Instead of waiting until you are completely done, ask for feedback at 30% and 90% moments. Get high-level feedback at 30% done and more specific comments at 90% done.
Do one thing at a time. It’s difficult to be overwhelmed if you’re focusing on only one thing.
Don’t Be Afraid to Delegate
We all have more than one task to accomplish every day. Dealing with your overloaded to-do list is an important part of addressing stress at work. When you have a lot of goals and ideas, easy to feel guilty about not working on all of the things. This is where you need a not-to-do list.
Go through your list of work and triggers and write down everything that you won’t do. These are not the tasks you’re ignoring or throwing in the garbage, but instead, ones that you can easily delegate to someone else.
Delegate tasks to those who are capable and willing. If they are less capable, but willing to do the job for them with someone else to provide such as they learn. Your end goal is to remove the sense that only you can do the work and to recognize the support around you. Asking team members for help or delegating tasks to others is not admitting defeat, but showing that you know what matters and where you should be spending the majority of your time. You may be surprised to find that a lot of people are willing to help, and you can help them, too, without adding stress.
The focus of this article is about how to handle feeling stressed and overwhelmed when it comes to working, it’s crucial to recognize just how much of our personal lives seep into our workday. It’s not possible to put up a mental barrier at work if you’re already feeling stressed in your own life. As you work through the process, take care of yourself. Well balanced diet, spend some time outside, safely socialize with people you care about, take breaks, get plenty of sleep.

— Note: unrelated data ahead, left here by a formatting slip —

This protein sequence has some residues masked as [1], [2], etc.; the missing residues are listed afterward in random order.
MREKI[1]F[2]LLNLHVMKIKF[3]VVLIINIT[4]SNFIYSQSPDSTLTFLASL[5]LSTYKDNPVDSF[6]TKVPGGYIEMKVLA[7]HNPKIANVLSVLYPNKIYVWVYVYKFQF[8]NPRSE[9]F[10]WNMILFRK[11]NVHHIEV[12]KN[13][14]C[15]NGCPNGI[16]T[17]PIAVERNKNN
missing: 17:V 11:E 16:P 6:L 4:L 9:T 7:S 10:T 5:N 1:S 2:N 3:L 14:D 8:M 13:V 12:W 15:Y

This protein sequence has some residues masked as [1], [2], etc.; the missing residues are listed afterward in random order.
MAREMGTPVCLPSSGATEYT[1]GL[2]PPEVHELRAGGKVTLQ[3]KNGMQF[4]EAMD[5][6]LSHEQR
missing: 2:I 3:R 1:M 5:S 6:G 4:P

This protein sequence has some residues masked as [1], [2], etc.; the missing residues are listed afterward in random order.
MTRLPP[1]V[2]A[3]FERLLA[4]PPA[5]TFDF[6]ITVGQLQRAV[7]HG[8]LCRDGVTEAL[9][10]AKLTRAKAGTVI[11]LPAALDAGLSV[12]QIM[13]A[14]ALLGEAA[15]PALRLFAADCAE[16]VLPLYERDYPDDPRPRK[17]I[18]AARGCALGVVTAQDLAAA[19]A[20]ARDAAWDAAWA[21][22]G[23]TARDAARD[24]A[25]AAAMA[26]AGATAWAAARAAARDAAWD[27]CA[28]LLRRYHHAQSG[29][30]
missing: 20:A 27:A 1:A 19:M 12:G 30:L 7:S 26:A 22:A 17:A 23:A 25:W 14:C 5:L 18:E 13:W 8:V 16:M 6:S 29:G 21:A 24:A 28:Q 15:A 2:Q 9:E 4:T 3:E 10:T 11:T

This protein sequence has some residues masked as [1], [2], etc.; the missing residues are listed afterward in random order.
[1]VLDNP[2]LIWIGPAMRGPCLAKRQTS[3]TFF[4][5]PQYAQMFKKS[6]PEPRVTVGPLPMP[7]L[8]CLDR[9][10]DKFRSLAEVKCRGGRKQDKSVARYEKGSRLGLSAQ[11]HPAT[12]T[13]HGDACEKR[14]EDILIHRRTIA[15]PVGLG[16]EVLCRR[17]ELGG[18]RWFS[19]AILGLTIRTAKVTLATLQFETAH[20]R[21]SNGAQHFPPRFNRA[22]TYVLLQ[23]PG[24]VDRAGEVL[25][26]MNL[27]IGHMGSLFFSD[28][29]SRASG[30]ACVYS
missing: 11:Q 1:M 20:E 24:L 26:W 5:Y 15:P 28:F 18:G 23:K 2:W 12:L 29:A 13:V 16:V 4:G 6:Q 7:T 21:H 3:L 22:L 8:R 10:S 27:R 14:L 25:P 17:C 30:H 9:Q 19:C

You cannot expect to be as productive as possible if you are burning the candle at both ends not properly nourishing your body with what it needs. Taking time to take care of yourself we’ll make the results from following these steps even better.
At the end of the day, we all have the same 24 hours. If you’re trying to do too much, even the best time management skills won’t give you enough time to get everything done. An essential part of self-care lies in making sure you have enough free time to relax and enjoy yourself. The most productive people know how important it is to have time to unwind – even if it means they have to schedule it.